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Olympic Committee chief pushes back against China's political statements

A spokeswoman for the Beijing Games had weighed in on some of the most sensitive issues for China, including Taiwan and the Uyghur population.
Image: President of the International Olympic Committee, Thomas Bach, speaks during the opening ceremony of the 2022 Winter Olympics, on Feb. 4, 2022, in Beijing.
International Olympic Committee President Thomas Bach speaks during the opening ceremony of the Beijing Winter Games on Feb. 4.David J. Phillip / AP

International Olympic Committee President Thomas Bach pushed back Friday against statements made by a Chinese official in what appeared to be a rare public reproach of host China.

Responding to a question about comments a spokeswoman for the Beijing Olympics made at a news conference Thursday, Bach said Olympic officials had not ignored the “problem” and had talked with Beijing organizers.

“Both organizations — BOCOG and the IOC — have restated their unequivocal commitment to remain politically neutral as is it is required by the Olympic Charter,” he told reporters Friday, referring to the Beijing Organizing Committee for the Olympic Games.

The Olympic Charter says that “no kind of demonstration or political, religious or racial propaganda is permitted in any Olympic sites, venues or other areas.”

The statements in question were made the day before by spokeswoman Yan Jiarong, who weighed in on questions posed to IOC spokesman Mark Adams addressing some of the most sensitive issues for China, including Taiwan and the Uyghur population.

Responding to a question about the delegation from Taiwan participating in the opening and the closing ceremonies, Yan said “there is only one China in the world.”

“Taiwan is an indivisible part of China and this is a well recognized international principle and well recognized in the international community. We are always against the idea of politicizing the Olympic Games,” she said. 

Spokespersons Of Beijing 2022 Organizing Committee Announced
Yan Jiarong.VCG via Getty Images

Taiwan is a self-governing democracy that Beijing claims as its territory. Taiwanese athletes have long competed under the name Chinese Taipei and are not able to use Taiwan’s flag.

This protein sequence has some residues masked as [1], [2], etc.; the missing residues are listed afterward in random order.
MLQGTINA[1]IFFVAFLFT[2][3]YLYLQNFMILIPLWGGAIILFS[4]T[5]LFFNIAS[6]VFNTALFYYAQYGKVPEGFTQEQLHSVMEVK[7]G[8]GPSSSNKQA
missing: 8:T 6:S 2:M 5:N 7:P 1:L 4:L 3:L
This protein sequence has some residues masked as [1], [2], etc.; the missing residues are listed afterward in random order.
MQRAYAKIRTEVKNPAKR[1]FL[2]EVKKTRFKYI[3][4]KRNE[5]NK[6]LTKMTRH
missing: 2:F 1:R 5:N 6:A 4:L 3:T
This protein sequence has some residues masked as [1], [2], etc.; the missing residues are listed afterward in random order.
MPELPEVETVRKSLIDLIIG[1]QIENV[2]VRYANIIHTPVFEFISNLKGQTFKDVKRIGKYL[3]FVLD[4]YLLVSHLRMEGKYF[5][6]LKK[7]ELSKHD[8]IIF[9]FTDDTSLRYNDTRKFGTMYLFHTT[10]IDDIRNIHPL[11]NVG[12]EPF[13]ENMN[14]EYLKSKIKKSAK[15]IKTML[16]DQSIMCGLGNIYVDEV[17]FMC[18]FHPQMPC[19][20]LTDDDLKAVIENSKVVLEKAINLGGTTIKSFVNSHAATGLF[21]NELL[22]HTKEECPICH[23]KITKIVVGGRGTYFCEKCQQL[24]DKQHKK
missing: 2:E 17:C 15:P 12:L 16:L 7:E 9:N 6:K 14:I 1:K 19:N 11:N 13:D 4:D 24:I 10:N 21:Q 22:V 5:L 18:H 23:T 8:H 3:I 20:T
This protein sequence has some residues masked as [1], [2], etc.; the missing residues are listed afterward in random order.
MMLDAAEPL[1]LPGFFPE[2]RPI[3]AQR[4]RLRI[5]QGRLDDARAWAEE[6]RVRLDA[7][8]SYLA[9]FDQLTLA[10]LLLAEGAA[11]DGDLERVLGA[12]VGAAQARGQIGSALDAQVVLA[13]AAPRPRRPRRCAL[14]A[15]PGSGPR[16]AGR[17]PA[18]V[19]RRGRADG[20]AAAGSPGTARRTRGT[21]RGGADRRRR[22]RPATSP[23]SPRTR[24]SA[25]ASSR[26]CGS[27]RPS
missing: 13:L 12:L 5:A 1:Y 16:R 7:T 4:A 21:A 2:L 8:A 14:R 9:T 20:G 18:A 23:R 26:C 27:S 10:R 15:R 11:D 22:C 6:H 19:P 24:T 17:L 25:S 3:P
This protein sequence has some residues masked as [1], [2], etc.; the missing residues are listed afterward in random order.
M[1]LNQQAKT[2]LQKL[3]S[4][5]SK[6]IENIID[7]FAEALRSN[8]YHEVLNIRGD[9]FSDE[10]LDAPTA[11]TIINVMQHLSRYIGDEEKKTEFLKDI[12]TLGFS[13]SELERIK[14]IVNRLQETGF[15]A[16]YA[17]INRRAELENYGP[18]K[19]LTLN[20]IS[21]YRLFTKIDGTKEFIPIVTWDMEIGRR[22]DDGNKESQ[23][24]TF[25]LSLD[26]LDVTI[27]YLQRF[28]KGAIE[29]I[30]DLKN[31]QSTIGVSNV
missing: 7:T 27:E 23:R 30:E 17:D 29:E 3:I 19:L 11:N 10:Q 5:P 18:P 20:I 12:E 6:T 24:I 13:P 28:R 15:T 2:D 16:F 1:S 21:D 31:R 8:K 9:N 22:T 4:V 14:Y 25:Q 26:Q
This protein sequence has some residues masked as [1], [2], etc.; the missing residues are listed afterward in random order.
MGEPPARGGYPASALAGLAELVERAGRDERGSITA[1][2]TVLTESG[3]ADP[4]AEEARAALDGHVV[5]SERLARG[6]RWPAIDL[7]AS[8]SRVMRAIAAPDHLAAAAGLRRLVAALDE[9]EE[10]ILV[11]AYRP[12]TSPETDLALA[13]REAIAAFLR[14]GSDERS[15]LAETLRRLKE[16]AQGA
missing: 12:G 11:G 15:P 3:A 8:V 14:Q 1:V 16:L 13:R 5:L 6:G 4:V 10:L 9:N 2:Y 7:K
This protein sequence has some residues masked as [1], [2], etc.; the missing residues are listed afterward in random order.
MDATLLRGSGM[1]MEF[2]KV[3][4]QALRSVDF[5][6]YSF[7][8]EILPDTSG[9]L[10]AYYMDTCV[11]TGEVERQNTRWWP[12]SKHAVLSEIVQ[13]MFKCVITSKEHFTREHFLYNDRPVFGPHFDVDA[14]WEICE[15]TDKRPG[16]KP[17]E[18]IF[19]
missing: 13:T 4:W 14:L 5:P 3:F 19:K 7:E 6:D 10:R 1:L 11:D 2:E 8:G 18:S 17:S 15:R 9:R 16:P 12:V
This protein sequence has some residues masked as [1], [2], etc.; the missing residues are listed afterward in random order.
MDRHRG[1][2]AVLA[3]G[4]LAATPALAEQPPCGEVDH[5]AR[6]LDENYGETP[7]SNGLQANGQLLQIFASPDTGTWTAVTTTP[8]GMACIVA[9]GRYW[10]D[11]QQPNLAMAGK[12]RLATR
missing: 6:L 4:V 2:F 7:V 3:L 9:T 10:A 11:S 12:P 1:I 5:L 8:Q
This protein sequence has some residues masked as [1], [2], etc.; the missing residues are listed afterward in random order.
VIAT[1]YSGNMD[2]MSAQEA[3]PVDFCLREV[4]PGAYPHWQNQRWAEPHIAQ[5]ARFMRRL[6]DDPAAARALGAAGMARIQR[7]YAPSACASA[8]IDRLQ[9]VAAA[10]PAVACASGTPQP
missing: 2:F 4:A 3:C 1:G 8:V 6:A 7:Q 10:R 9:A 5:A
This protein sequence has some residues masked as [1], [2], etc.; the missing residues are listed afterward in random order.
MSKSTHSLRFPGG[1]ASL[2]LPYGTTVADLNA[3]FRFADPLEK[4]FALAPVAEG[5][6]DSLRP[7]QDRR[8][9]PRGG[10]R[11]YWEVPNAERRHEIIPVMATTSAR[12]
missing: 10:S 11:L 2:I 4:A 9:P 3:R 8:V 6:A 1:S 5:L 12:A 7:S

Yan also referred to other assertions about China’s treatment of Uyghurs in the northwestern region of Xinjiang as “based on lies.” 

In response to a question about the IOC’s position on the reported existence of “concentration camps” in Xinjiang, and whether China was using forced labor there, Yan weighed in.   

“I think these questions are very much based on lies,” she said. “Some authorities have already disputed such false information with a lot of solid evidence. You are very welcome to refer to all that evidence and the facts.”

She made similar remarks when Adams was asked if the IOC uniforms included products from Xinjiang.

The United States and others have described the Chinese government’s treatment of the Uyghurs as genocide. Beijing has repeatedly denied any mistreatment of the largely Muslim ethnic minority, insisting its actions in Xinjiang have been taken to combat terrorism.

The run-up to the Games was overshadowed by a U.S.-led diplomatic boycott that centered on the human rights concerns. China told the U.S. to stop “interfering” in the Games and said pressure will only make the Chinese people more united.

In the opening ceremony earlier this month, Chinese officials delivered a defiant message to the world leaders boycotting the Games by choosing a Uyghur cross-country skier from the western region of Xinjiang to deliver the ceremonial flame, a moment which often carries symbolic weight.